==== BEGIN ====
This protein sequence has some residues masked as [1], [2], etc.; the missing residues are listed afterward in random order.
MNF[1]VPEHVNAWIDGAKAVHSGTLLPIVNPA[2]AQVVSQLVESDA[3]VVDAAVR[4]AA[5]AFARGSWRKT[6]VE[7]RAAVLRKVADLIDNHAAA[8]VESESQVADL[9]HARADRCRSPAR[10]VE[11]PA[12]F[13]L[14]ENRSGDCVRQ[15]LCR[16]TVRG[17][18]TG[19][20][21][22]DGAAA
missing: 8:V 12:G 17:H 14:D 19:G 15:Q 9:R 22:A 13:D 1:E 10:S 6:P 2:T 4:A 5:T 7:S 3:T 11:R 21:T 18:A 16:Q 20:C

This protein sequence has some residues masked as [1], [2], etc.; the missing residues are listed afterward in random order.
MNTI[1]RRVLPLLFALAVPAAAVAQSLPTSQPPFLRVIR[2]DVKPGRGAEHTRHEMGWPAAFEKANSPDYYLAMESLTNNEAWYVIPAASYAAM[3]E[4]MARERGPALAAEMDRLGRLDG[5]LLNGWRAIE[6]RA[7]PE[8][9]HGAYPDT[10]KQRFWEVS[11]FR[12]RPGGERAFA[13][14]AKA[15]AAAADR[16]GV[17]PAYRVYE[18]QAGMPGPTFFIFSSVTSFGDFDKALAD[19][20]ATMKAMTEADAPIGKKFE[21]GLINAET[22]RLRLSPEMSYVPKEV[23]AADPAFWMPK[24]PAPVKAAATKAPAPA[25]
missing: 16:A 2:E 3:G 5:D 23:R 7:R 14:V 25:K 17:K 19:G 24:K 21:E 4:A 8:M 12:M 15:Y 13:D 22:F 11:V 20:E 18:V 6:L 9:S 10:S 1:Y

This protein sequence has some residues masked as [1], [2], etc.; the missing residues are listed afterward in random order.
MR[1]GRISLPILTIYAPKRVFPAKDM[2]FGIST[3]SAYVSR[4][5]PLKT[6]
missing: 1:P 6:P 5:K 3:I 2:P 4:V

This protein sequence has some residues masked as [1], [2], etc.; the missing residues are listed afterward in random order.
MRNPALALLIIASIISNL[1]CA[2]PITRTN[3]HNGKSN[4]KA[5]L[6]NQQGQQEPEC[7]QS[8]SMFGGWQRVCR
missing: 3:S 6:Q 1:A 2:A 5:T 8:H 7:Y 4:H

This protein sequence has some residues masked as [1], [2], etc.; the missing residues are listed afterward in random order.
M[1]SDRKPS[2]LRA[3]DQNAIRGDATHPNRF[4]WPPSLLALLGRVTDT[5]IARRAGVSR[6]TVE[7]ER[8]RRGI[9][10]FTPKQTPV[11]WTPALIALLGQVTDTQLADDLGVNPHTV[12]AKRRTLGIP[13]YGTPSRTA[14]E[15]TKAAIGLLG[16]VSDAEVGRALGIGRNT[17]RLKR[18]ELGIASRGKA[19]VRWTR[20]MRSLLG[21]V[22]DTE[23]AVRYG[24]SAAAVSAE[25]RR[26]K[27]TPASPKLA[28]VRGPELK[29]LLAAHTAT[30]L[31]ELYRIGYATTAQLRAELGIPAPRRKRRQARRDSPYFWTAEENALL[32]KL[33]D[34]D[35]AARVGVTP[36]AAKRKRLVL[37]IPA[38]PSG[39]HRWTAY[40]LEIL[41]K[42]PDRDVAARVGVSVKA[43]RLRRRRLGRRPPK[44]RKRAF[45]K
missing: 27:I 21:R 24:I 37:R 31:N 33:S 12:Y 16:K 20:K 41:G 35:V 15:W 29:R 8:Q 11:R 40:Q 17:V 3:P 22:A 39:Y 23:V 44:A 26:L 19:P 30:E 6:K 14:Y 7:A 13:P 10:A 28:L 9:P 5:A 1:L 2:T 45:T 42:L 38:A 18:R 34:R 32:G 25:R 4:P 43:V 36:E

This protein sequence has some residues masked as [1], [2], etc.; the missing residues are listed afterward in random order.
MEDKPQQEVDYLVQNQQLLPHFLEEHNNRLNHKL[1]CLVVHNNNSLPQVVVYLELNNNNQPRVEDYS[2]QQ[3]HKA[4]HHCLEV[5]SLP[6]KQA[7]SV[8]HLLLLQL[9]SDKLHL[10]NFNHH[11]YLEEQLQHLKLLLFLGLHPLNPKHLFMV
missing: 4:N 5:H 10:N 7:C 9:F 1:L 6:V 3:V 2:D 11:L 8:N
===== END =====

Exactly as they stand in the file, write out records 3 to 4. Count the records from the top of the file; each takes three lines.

This protein sequence has some residues masked as [1], [2], etc.; the missing residues are listed afterward in random order.
MR[1]GRISLPILTIYAPKRVFPAKDM[2]FGIST[3]SAYVSR[4][5]PLKT[6]
missing: 1:P 6:P 5:K 3:I 2:P 4:V

This protein sequence has some residues masked as [1], [2], etc.; the missing residues are listed afterward in random order.
MRNPALALLIIASIISNL[1]CA[2]PITRTN[3]HNGKSN[4]KA[5]L[6]NQQGQQEPEC[7]QS[8]SMFGGWQRVCR
missing: 3:S 6:Q 1:A 2:A 5:T 8:H 7:Y 4:H